Keep your government hands off my Medicare! Such comments spotlight a central question animating Suzanne Mettler's provocative and timely book: why are many Americans unaware of government social benefits and so hostile to them in principle, even though they receive them? The Obama administration has been criticized for its inability to convey how much it has accomplished for ordinary citizens. Mettler argues that this difficulty is t merely a failure of communication; rather it is endemic to the formidable presence of the submerged state. In recent decades, federal policy makers have increasingly shunned the outright disbursing of benefits to individuals and families and favored instead less visible and more indirect incentives and subsidies, from tax breaks to payments for services to private companies. These submerged policies, Mettler shows, obscure the role of government and exaggerate that of the market. As a result, citizens are unaware t only of the benefits they receive, but of the massive advantages given to powerful interests, such as insurance companies and the financial industry. Mettler analyzes three Obama reforms - student aid, tax relief, and health care - to reveal the submerged state and its consequences, demonstrating how structurally difficult it is to enact policy reforms. She concludes with recommendations for reform to help make hidden policies more visible and governance more comprehensible to all Americans. The sad truth is that many American citizens do t kw how major social programs work - or even whether they benefit from them. Suzanne Mettler's important new book will bring government policies back to the surface and encourage citizens to reclaim their voice in the political process.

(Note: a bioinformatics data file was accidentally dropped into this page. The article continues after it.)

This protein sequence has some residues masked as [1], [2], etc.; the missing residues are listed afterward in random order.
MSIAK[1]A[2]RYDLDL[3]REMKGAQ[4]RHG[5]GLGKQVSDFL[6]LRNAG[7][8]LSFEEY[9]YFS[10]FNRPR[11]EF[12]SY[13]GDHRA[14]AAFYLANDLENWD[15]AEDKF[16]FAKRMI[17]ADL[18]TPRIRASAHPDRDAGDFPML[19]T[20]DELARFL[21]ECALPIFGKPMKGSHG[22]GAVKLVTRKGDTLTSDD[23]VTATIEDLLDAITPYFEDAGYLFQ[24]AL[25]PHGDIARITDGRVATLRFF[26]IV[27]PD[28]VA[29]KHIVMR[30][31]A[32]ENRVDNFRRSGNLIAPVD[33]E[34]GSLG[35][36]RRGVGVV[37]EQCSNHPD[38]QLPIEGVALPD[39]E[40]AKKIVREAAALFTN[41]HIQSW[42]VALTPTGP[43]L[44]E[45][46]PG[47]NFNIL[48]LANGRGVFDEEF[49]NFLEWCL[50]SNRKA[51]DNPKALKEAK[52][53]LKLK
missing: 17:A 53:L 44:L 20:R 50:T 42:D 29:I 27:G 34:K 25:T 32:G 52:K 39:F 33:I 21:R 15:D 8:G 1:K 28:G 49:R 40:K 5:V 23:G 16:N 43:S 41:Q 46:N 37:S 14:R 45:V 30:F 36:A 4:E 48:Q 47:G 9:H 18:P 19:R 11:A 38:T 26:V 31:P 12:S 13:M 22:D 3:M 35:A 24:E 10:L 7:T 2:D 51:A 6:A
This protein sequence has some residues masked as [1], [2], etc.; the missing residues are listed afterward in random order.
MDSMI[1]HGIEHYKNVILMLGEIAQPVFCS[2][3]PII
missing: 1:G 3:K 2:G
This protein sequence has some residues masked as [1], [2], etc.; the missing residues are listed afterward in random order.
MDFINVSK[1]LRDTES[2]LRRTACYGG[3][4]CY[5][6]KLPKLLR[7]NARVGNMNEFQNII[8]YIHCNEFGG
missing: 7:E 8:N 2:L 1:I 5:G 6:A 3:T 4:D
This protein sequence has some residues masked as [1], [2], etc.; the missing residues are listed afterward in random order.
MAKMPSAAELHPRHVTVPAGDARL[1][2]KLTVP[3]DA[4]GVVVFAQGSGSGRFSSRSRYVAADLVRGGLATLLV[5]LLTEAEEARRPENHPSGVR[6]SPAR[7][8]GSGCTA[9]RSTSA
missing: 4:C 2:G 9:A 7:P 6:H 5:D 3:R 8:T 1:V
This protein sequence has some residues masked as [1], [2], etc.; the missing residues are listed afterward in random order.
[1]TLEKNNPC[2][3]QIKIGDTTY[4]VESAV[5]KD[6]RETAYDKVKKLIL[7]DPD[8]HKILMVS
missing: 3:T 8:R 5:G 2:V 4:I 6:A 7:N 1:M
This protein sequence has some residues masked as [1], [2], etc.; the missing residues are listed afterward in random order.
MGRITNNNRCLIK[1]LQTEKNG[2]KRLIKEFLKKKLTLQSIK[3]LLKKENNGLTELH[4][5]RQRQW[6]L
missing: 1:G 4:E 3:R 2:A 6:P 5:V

Suzanne Mettler is the Clinton Rossiter Professor of American Institutions at Cornell University. Her most recent book is Soldiers to Citizens: The G.I. Bill and the Making of the Greatest Generation.